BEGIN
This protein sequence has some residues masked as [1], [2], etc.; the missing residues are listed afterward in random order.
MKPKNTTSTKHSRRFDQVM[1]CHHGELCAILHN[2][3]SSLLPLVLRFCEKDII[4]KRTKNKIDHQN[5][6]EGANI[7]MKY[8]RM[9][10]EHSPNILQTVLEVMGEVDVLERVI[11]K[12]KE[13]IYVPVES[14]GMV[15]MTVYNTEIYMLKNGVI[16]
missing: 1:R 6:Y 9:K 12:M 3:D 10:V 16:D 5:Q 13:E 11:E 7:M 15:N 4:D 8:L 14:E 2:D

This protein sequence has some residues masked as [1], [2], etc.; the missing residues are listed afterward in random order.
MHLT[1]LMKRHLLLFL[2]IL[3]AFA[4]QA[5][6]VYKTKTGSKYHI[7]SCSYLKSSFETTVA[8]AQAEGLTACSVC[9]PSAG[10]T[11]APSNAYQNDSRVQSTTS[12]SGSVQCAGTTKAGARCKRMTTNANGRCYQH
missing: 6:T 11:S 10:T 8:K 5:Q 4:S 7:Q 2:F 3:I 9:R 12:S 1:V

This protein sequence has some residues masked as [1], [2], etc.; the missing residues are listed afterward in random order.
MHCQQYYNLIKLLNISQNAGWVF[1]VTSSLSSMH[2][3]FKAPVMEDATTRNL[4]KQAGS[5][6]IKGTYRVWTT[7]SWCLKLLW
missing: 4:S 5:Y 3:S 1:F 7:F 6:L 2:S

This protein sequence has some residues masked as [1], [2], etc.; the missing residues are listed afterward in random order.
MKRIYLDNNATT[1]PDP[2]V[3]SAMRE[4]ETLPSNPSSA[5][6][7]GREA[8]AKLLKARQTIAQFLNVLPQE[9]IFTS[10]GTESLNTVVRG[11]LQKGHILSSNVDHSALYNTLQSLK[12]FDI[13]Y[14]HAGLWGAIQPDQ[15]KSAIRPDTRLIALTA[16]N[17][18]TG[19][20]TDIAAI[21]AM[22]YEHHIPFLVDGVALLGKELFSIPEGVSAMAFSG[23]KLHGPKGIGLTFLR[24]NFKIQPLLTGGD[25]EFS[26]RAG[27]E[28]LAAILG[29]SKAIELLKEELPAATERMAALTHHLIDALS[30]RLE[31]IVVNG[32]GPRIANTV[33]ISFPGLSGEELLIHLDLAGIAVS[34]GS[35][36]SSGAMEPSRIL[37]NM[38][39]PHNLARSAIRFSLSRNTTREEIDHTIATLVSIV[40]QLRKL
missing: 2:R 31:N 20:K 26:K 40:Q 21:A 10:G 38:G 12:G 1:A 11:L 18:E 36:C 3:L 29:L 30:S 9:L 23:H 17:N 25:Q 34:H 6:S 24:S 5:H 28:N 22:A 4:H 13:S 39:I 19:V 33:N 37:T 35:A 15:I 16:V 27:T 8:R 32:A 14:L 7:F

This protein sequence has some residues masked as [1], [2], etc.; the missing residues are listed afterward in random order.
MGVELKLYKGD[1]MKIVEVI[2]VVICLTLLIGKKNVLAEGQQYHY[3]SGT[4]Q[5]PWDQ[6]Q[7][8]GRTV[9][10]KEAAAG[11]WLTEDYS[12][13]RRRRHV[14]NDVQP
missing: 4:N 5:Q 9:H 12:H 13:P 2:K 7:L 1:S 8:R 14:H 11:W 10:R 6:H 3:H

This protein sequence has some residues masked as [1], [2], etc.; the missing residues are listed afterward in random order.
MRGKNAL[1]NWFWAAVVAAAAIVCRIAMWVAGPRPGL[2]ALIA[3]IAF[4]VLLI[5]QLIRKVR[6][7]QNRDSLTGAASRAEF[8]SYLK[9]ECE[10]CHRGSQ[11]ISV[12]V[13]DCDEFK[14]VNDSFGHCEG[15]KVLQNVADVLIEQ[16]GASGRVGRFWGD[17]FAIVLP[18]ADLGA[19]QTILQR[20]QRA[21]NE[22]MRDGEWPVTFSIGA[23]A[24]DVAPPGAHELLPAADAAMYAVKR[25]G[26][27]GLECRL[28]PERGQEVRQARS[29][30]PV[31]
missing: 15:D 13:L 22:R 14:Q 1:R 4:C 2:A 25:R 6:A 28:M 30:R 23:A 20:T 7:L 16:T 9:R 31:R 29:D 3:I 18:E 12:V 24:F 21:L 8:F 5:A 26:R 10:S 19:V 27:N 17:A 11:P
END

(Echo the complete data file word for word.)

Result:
This protein sequence has some residues masked as [1], [2], etc.; the missing residues are listed afterward in random order.
MKPKNTTSTKHSRRFDQVM[1]CHHGELCAILHN[2][3]SSLLPLVLRFCEKDII[4]KRTKNKIDHQN[5][6]EGANI[7]MKY[8]RM[9][10]EHSPNILQTVLEVMGEVDVLERVI[11]K[12]KE[13]IYVPVES[14]GMV[15]MTVYNTEIYMLKNGVI[16]
missing: 1:R 6:Y 9:K 12:M 3:D 10:V 16:D 5:Q 13:E 11:E 7:M 15:N 4:D 8:L 14:E 2:D

This protein sequence has some residues masked as [1], [2], etc.; the missing residues are listed afterward in random order.
MHLT[1]LMKRHLLLFL[2]IL[3]AFA[4]QA[5][6]VYKTKTGSKYHI[7]SCSYLKSSFETTVA[8]AQAEGLTACSVC[9]PSAG[10]T[11]APSNAYQNDSRVQSTTS[12]SGSVQCAGTTKAGARCKRMTTNANGRCYQH
missing: 6:T 11:S 10:T 8:K 5:Q 4:S 7:Q 2:F 3:I 9:R 12:S 1:V

This protein sequence has some residues masked as [1], [2], etc.; the missing residues are listed afterward in random order.
MHCQQYYNLIKLLNISQNAGWVF[1]VTSSLSSMH[2][3]FKAPVMEDATTRNL[4]KQAGS[5][6]IKGTYRVWTT[7]SWCLKLLW
missing: 4:S 5:Y 3:S 1:F 7:F 6:L 2:S

This protein sequence has some residues masked as [1], [2], etc.; the missing residues are listed afterward in random order.
MKRIYLDNNATT[1]PDP[2]V[3]SAMRE[4]ETLPSNPSSA[5][6][7]GREA[8]AKLLKARQTIAQFLNVLPQE[9]IFTS[10]GTESLNTVVRG[11]LQKGHILSSNVDHSALYNTLQSLK[12]FDI[13]Y[14]HAGLWGAIQPDQ[15]KSAIRPDTRLIALTA[16]N[17][18]TG[19][20]TDIAAI[21]AM[22]YEHHIPFLVDGVALLGKELFSIPEGVSAMAFSG[23]KLHGPKGIGLTFLR[24]NFKIQPLLTGGD[25]EFS[26]RAG[27]E[28]LAAILG[29]SKAIELLKEELPAATERMAALTHHLIDALS[30]RLE[31]IVVNG[32]GPRIANTV[33]ISFPGLSGEELLIHLDLAGIAVS[34]GS[35][36]SSGAMEPSRIL[37]NM[38][39]PHNLARSAIRFSLSRNTTREEIDHTIATLVSIV[40]QLRKL
missing: 2:R 31:N 20:K 26:K 40:Q 21:A 10:G 38:G 12:G 1:A 11:L 18:E 36:C 3:L 29:L 30:S 9:L 23:H 17:N 25:Q 34:H 6:S 24:S 5:H 28:N 22:A 4:H 13:S 39:I 19:V 33:N 37:T 35:A 15:I 16:V 27:T 8:R 32:A 14:L 7:F

This protein sequence has some residues masked as [1], [2], etc.; the missing residues are listed afterward in random order.
MGVELKLYKGD[1]MKIVEVI[2]VVICLTLLIGKKNVLAEGQQYHY[3]SGT[4]Q[5]PWDQ[6]Q[7][8]GRTV[9][10]KEAAAG[11]WLTEDYS[12][13]RRRRHV[14]NDVQP
missing: 4:N 5:Q 9:H 12:H 13:P 2:K 7:L 1:S 8:R 14:H 11:W 10:R 6:H 3:H

This protein sequence has some residues masked as [1], [2], etc.; the missing residues are listed afterward in random order.
MRGKNAL[1]NWFWAAVVAAAAIVCRIAMWVAGPRPGL[2]ALIA[3]IAF[4]VLLI[5]QLIRKVR[6][7]QNRDSLTGAASRAEF[8]SYLK[9]ECE[10]CHRGSQ[11]ISV[12]V[13]DCDEFK[14]VNDSFGHCEG[15]KVLQNVADVLIEQ[16]GASGRVGRFWGD[17]FAIVLP[18]ADLGA[19]QTILQR[20]QRA[21]NE[22]MRDGEWPVTFSIGA[23]A[24]DVAPPGAHELLPAADAAMYAVKR[25]G[26][27]GLECRL[28]PERGQEVRQARS[29][30]PV[31]
missing: 15:D 13:L 22:R 14:Q 1:R 4:C 2:A 25:R 6:A 28:M 30:R 23:A 20:T 7:L 16:T 9:R 31:R 29:D 3:I 18:E 12:V 24:F 21:L 8:F 5:A 26:R 10:S 19:V 27:N 17:A 11:P